Subject: RE: Brine on dirt roads


The 2005 article exposes truths.

The ESM training for the Dirt and Gravel Road Program discusses brines in the Stabilization module, and these issues are included in that discussion.  However, the animal is bigger than we have influence over.

The Program will not fund any project that includes the use of
brine water.

Marcellus flow-back, however, has not received DEP approval for road dust control, due in large part to the chemical concoction that goes down-hole, as well as the heavy metals and the NORM.

Overall, not a good situation, but this is PA.

Tim Ziegler
Field Operations Specialist
Larson Transportation Institute
Center for Dirt and Gravel Road Studies
201 Transportation Research Building
University Park, PA  16802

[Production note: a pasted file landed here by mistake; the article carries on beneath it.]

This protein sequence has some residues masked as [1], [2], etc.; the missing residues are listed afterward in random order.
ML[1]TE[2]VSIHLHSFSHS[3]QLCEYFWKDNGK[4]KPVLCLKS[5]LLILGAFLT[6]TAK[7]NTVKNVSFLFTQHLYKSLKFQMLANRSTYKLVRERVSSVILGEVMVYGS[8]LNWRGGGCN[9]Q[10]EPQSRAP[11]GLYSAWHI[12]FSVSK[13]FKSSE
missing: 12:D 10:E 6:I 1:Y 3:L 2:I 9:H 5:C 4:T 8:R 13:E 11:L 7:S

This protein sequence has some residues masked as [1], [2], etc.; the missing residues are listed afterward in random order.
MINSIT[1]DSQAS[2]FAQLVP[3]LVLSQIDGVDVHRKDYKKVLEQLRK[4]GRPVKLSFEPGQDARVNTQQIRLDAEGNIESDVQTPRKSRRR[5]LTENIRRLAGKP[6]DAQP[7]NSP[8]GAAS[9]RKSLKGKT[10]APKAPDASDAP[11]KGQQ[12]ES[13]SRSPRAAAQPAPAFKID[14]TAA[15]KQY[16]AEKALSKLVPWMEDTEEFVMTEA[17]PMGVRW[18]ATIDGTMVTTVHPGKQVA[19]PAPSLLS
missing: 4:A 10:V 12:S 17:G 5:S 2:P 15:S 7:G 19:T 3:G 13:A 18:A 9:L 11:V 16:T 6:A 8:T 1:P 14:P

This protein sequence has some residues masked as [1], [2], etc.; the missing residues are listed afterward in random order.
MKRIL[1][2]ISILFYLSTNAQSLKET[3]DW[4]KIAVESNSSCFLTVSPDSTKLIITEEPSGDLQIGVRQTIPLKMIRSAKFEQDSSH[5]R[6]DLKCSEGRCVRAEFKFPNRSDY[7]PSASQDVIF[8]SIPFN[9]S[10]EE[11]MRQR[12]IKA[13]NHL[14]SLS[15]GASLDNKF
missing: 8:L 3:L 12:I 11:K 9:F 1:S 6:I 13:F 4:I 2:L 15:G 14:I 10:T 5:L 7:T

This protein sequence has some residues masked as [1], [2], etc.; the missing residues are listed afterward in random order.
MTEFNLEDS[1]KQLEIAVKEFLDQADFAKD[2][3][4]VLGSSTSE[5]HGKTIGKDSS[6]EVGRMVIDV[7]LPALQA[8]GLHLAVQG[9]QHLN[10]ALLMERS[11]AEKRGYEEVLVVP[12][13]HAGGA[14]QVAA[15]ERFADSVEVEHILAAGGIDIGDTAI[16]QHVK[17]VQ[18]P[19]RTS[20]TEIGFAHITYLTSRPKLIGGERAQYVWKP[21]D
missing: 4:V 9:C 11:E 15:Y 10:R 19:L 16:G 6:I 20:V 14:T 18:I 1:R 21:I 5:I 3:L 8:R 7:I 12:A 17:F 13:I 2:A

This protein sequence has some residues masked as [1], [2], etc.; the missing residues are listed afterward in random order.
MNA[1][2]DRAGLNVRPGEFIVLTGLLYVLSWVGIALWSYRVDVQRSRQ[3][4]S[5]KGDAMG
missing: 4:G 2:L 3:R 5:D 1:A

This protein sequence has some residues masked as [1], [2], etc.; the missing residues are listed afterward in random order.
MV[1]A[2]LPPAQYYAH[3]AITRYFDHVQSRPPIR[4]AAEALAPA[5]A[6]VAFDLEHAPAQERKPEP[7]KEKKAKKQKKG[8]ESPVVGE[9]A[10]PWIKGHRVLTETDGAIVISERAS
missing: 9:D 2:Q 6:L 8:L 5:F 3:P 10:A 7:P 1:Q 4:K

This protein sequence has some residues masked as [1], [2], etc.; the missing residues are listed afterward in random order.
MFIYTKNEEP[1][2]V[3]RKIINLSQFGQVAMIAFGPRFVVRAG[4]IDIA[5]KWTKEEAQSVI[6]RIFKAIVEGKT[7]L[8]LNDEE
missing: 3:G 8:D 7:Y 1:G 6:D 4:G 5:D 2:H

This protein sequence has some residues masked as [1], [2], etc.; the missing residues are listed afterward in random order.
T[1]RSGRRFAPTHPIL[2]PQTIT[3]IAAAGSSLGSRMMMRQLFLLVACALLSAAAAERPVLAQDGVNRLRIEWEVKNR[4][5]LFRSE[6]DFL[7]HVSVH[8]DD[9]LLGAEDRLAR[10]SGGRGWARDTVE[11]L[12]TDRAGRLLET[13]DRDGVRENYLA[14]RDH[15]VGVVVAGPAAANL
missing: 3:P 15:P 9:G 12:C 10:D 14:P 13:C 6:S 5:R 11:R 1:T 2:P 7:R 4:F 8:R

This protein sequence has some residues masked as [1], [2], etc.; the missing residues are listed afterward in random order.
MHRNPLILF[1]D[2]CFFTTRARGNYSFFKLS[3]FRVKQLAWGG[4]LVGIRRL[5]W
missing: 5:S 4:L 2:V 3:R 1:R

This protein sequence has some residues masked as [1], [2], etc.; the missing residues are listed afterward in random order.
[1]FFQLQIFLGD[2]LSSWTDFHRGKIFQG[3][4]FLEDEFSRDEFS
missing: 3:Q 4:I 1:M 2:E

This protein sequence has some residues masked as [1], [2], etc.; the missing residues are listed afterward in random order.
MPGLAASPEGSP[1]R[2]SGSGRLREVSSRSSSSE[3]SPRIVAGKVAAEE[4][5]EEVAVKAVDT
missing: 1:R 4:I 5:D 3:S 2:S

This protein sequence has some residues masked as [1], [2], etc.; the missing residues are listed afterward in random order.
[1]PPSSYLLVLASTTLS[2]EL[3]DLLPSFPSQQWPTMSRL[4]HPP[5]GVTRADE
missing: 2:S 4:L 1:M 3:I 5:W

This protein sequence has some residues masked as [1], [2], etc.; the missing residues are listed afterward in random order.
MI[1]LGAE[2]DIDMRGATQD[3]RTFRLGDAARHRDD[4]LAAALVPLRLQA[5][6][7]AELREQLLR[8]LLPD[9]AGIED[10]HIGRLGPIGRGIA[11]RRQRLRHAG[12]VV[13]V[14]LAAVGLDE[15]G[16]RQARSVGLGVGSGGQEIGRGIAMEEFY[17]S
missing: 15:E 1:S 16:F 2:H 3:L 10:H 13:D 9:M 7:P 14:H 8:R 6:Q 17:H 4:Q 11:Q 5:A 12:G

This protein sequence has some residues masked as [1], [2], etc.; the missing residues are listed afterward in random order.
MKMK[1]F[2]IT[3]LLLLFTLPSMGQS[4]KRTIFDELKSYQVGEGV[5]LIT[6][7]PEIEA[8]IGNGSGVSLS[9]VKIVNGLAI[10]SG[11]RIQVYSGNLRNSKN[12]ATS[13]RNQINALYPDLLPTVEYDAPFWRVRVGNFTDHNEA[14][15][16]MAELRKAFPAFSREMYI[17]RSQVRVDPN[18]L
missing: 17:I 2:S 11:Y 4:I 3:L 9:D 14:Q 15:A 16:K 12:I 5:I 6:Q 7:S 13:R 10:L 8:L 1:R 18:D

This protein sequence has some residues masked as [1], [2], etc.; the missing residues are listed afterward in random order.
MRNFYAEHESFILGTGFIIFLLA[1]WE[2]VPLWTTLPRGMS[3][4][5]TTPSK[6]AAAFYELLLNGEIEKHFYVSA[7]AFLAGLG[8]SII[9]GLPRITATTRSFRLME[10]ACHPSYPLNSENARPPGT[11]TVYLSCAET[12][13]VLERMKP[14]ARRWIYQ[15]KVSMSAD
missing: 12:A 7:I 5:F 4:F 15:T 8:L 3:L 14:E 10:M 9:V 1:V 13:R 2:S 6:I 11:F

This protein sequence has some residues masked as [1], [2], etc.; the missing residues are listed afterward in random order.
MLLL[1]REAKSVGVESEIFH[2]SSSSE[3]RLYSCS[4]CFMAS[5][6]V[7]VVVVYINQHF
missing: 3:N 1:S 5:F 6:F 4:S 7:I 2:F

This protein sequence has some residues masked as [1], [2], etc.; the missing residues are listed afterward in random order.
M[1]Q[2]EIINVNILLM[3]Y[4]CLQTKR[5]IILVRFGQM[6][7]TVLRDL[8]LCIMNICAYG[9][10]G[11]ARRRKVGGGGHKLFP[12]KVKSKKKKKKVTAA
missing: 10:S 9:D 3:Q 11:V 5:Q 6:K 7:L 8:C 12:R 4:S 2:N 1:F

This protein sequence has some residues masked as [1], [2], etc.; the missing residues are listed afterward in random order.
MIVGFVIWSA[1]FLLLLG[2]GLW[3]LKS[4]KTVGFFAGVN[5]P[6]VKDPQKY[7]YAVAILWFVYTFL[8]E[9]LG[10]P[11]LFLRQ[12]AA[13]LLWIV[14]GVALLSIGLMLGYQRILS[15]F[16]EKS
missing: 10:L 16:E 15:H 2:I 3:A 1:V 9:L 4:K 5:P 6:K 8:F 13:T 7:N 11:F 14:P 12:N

814-865-5891
www.dirtandgravelroads.org

4 ] From DCNR

Subject: RE: Brine on BOF Roads
Date: 7/20/2010 9:17:38 A.M. Eastern Daylight Time
From: ra-forestrecreation@state.pa.us

Hello Mr. Martin,

The Bureau of Forestry does not permit the use of brine on BOF roads.

5 ]  Questions remain

If you see a truck spreading what appears to be brine on a dirt road,

  • how can you tell if it is legal brine or residual waste from the
    Macellus?
  • What should a Waterdog do?
  • Why shouldn’t trucks hauling Marcellus residual waste be properly
    labeled with the appropriate hazardous materials placard(s)?
  • Have the Waterdogs called for such requirements?
  • Have the Waterdogs written any officials asking for any changes to gas production regulations?        John Kesich